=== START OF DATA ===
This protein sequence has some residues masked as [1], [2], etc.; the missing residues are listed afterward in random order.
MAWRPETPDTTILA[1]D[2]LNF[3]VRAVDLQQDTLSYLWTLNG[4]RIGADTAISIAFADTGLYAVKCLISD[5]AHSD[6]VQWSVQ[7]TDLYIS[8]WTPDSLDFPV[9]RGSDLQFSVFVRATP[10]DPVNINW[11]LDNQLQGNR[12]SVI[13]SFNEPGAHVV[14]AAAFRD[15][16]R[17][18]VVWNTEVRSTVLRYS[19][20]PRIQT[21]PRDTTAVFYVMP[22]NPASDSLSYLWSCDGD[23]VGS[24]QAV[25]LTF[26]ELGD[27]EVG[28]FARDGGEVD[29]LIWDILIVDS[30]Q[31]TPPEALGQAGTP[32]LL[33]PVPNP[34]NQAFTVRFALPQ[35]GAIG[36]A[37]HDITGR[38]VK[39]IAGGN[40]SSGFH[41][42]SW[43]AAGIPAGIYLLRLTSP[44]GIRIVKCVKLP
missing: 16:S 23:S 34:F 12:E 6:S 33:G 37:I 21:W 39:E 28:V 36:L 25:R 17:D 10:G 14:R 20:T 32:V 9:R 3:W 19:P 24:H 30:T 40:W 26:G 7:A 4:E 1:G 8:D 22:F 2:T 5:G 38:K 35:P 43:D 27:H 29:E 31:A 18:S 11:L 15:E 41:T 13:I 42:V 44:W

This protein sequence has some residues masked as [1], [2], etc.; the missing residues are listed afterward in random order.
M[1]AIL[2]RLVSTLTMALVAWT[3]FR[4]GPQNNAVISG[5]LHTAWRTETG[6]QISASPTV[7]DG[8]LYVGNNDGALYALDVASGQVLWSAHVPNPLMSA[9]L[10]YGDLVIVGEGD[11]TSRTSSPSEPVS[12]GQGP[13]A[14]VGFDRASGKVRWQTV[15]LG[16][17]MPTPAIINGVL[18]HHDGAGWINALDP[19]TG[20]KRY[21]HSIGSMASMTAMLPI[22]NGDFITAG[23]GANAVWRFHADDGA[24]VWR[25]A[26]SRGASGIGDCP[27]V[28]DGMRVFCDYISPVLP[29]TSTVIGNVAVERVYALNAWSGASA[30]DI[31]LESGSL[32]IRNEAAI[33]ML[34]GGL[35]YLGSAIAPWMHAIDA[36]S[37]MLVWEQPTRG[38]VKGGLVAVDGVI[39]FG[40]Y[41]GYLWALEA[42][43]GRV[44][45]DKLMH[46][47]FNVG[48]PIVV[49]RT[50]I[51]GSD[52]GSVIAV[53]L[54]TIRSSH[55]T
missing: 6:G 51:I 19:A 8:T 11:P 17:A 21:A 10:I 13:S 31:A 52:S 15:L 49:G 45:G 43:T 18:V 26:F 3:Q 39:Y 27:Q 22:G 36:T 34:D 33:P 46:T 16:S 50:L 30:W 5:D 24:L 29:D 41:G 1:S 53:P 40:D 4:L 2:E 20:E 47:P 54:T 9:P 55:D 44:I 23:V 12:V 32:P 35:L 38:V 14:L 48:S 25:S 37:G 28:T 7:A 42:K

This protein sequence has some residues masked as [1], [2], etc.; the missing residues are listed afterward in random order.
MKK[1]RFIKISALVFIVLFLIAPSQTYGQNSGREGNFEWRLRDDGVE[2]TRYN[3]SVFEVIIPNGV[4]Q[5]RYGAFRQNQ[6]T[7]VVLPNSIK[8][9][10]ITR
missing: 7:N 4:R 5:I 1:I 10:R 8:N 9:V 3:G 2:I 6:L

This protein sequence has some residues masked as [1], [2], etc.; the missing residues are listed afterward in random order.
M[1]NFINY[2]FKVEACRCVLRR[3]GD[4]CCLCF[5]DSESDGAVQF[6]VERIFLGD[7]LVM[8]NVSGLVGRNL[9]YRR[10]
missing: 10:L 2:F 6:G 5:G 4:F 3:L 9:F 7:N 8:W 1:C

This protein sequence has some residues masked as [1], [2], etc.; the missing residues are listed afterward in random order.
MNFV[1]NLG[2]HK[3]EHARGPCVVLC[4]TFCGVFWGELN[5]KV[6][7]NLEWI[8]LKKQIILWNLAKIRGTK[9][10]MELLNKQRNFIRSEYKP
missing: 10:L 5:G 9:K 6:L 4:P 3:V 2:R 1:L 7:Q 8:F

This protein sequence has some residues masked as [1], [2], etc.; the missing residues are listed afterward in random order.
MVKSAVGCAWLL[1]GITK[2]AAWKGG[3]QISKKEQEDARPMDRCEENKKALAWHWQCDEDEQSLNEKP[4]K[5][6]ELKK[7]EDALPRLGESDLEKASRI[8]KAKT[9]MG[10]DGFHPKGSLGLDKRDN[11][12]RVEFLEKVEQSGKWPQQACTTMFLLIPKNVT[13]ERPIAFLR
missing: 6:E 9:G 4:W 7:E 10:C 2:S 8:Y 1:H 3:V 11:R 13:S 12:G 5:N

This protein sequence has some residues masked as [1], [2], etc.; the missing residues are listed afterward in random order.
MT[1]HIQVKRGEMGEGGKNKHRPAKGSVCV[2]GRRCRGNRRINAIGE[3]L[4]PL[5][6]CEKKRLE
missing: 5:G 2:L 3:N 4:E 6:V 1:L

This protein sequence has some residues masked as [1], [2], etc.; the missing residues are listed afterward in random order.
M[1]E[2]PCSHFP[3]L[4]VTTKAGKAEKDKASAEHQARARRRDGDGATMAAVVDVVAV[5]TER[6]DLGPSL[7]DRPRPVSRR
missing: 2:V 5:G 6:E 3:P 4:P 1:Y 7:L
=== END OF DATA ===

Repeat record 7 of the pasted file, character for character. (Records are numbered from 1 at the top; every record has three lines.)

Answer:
This protein sequence has some residues masked as [1], [2], etc.; the missing residues are listed afterward in random order.
MT[1]HIQVKRGEMGEGGKNKHRPAKGSVCV[2]GRRCRGNRRINAIGE[3]L[4]PL[5][6]CEKKRLE
missing: 5:G 2:L 3:N 4:E 6:V 1:L